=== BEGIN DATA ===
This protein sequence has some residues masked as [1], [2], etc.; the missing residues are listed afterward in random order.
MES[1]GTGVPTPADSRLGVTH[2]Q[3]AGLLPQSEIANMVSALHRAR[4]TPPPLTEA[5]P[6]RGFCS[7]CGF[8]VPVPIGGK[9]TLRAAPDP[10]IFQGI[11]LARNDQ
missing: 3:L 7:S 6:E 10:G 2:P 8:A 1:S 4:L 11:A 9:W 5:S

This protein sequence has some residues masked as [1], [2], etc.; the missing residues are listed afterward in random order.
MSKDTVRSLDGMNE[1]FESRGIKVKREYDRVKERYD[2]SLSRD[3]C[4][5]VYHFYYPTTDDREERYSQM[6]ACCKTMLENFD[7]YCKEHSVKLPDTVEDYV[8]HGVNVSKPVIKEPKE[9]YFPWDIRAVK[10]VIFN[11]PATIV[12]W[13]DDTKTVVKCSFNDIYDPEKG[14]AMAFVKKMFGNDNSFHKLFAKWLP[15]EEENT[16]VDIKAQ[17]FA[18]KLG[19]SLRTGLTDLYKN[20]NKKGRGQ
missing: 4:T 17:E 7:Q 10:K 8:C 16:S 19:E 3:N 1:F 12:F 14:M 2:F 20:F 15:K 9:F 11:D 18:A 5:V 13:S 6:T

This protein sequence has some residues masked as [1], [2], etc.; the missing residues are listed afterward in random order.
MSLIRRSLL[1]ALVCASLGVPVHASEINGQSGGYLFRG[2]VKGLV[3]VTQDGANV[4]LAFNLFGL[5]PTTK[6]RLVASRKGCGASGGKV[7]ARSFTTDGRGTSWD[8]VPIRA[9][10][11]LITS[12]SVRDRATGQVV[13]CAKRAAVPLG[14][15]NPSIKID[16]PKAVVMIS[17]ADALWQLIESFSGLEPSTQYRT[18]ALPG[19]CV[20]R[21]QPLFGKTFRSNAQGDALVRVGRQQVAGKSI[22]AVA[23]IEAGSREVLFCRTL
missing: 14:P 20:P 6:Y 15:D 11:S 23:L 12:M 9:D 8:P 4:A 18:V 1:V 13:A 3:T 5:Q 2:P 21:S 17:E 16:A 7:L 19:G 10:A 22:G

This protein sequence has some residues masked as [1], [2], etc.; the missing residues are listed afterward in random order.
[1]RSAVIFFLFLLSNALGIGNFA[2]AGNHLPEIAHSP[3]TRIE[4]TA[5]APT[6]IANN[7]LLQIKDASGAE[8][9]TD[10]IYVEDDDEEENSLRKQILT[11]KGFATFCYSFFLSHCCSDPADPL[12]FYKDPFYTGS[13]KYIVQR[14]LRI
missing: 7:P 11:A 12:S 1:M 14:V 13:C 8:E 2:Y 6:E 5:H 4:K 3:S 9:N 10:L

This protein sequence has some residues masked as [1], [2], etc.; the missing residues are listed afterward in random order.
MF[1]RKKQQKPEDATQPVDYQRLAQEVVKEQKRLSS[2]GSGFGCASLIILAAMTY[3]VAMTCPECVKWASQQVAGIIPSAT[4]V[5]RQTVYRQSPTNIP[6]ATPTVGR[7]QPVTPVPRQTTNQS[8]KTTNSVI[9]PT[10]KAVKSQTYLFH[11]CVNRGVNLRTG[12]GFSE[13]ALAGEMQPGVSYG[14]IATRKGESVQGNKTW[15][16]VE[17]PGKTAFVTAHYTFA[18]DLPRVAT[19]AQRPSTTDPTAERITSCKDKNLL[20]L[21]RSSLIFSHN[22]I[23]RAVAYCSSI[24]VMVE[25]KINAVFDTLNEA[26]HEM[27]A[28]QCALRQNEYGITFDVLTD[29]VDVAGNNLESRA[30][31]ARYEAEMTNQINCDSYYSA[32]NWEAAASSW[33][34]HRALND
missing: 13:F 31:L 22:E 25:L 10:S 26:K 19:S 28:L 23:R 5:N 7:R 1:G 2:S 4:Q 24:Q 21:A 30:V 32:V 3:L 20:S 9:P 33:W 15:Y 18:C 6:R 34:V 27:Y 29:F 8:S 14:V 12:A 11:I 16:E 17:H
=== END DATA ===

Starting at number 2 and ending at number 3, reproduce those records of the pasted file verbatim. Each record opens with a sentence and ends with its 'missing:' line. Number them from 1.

This protein sequence has some residues masked as [1], [2], etc.; the missing residues are listed afterward in random order.
MSKDTVRSLDGMNE[1]FESRGIKVKREYDRVKERYD[2]SLSRD[3]C[4][5]VYHFYYPTTDDREERYSQM[6]ACCKTMLENFD[7]YCKEHSVKLPDTVEDYV[8]HGVNVSKPVIKEPKE[9]YFPWDIRAVK[10]VIFN[11]PATIV[12]W[13]DDTKTVVKCSFNDIYDPEKG[14]AMAFVKKMFGNDNSFHKLFAKWLP[15]EEENT[16]VDIKAQ[17]FA[18]KLG[19]SLRTGLTDLYKN[20]NKKGRGQ
missing: 4:T 17:E 7:Q 10:K 8:C 16:S 19:E 3:N 1:F 12:F 14:M 2:F 20:F 15:K 9:F 11:D 18:A 5:V 13:S 6:T

This protein sequence has some residues masked as [1], [2], etc.; the missing residues are listed afterward in random order.
MSLIRRSLL[1]ALVCASLGVPVHASEINGQSGGYLFRG[2]VKGLV[3]VTQDGANV[4]LAFNLFGL[5]PTTK[6]RLVASRKGCGASGGKV[7]ARSFTTDGRGTSWD[8]VPIRA[9][10][11]LITS[12]SVRDRATGQVV[13]CAKRAAVPLG[14][15]NPSIKID[16]PKAVVMIS[17]ADALWQLIESFSGLEPSTQYRT[18]ALPG[19]CV[20]R[21]QPLFGKTFRSNAQGDALVRVGRQQVAGKSI[22]AVA[23]IEAGSREVLFCRTL
missing: 14:P 20:P 6:Y 15:D 11:S 23:L 12:M 9:D 8:P 4:A 18:V 1:V 13:A 3:T 5:Q 2:P 21:S 17:E 16:A 7:L 19:G 10:A 22:G